If anything, they (Nvidia) should have viewed the coupling of their GPU performance with CPU scaling as pretty alarming years ago when the writing was on the wall.

Say what you want about what is coming and market share, but Nvidia knows that if they are tying the performance ceiling of their GPUs to CPU performance, they are hitching their wagon to Intel.

Given the Intel track record for execution over the past few years, why the crap would they do that?!?

Obviously, to me, this is a choice they are making for reasons only they seem to know. Maybe it would make the whole upscaling argument more relevant? It’s baffling Ampere would not have addressed this given all the silicon searching for a use they did bother to include.
 

Mopetar

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Obviously, to me, this is a choice they are making for reasons only they seem to know. Maybe it would make the whole upscaling argument more relevant? It’s baffling Ampere would not have addressed this given all the silicon searching for a use they did bother to include.
Maybe they'll switch back to using hardware scheduling in future architectures, but I can see why they would have skipped it with Ampere. It's doubtful that a hardware scheduler provides any real benefits to compute workloads so there wasn't as much priority on it.

It's fairly obvious that Nvidia has put a lot of focus on getting ray tracing into games and I can see that taking priority over other things they could be working on instead. I think that once they get that ironed out they'll start addressing other changes.

I also suspect that hubris played a bit of a role in it as well. If you could go back to shortly after the launch of Vega, how badly would you be laughed at if you predicted that AMD would not only be competitive, but in some ways best Nvidia's top card? Even if you go back through the RDNA2 thread, there's just a lot of disbelief that AMD could actually manage to pull of what the rumors were suggesting.
 

JoeRambo

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Say what you want about what is coming and market share, but Nvidia knows that if they are tying the performance ceiling of their GPUs to CPU performance, they are hitching their wagon to Intel.
Isn't ZEN3 in the CPU performance lead lately? It might be annoying for Nvidia to use AMD cpus in reference testing, but more FPS is more FPS? Heck AMD had used Intel CPUs when showcasing their GPUs during Bulldozer era, no big deal.
With CPU core count increasing there is actually more horsepower to extract from CPUs. Nvidia was already doing this multithreaded processing during DX11 era.

Obviously, to me, this is a choice they are making for reasons only they seem to know. Maybe it would make the whole upscaling argument more relevant? It’s baffling Ampere would not have addressed this given all the silicon searching for a use they did bother to include.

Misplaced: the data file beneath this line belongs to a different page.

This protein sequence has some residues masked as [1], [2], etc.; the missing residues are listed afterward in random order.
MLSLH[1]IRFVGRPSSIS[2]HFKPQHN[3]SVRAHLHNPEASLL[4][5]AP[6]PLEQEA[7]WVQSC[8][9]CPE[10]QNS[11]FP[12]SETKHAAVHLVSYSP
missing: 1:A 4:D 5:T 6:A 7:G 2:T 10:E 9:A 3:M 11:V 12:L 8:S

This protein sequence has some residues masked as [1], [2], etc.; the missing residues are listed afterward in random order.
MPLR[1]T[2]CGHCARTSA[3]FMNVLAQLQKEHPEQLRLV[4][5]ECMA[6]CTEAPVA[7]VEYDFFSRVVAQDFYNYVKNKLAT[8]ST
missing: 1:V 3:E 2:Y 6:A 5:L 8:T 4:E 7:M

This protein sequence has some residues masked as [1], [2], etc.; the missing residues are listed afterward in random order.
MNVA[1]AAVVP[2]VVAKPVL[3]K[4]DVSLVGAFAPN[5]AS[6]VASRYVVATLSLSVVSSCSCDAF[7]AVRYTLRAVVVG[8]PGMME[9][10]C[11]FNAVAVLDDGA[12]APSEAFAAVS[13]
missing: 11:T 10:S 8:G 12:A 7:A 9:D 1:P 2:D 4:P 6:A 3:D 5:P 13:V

Too much drama, i like both DLSS and RT and I support NV for pushing technologies forward, instead of safe choice of more and more classic rasterization performance.
 
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Mopetar

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Isn't ZEN3 in the CPU performance lead lately? It might be annoying for Nvidia to use AMD cpus in reference testing, but more FPS is more FPS?
Nvidia doesn't sell x86 CPUs so they'll use whatever makes their cards look the best. I believe that they'd done a bit of marketing in the past with AMD CPUs, but really until Zen 3 dropped Intel was still wearing the gaming crown. Maybe once the market settles down a little more we'll see them change over to using AMD CPUs for some of their comparisons.

Too much drama, i like both DLSS and RT and I support NV for pushing technologies forward, instead of safe choice of more and more classic rasterization performance.
DLSS is a bit of a double-edged sword. I think it has the most use in low-power situations and is probably a big deal for Nvidia's ARM ambitions. The flip side is that it might be used as a crutch or worse yet push developers towards relying on it to get acceptable performance out of games.

I suppose the ray tracing band-aid needed to come off eventually, but it's going to take another two or three generations before the technology really gets to where it needs to be. Right now the performance hit is so great that something like DLSS needs to be used for games to run at resolutions higher than 1080p and using DLSS is basically making a sacrifice in quality in order for another type of gain in quality, so that leaves a bitter taste in my mouth.
 

DAPUNISHER

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Too much drama, i like both DLSS and RT and I support NV for pushing technologies forward, instead of safe choice of more and more classic rasterization performance.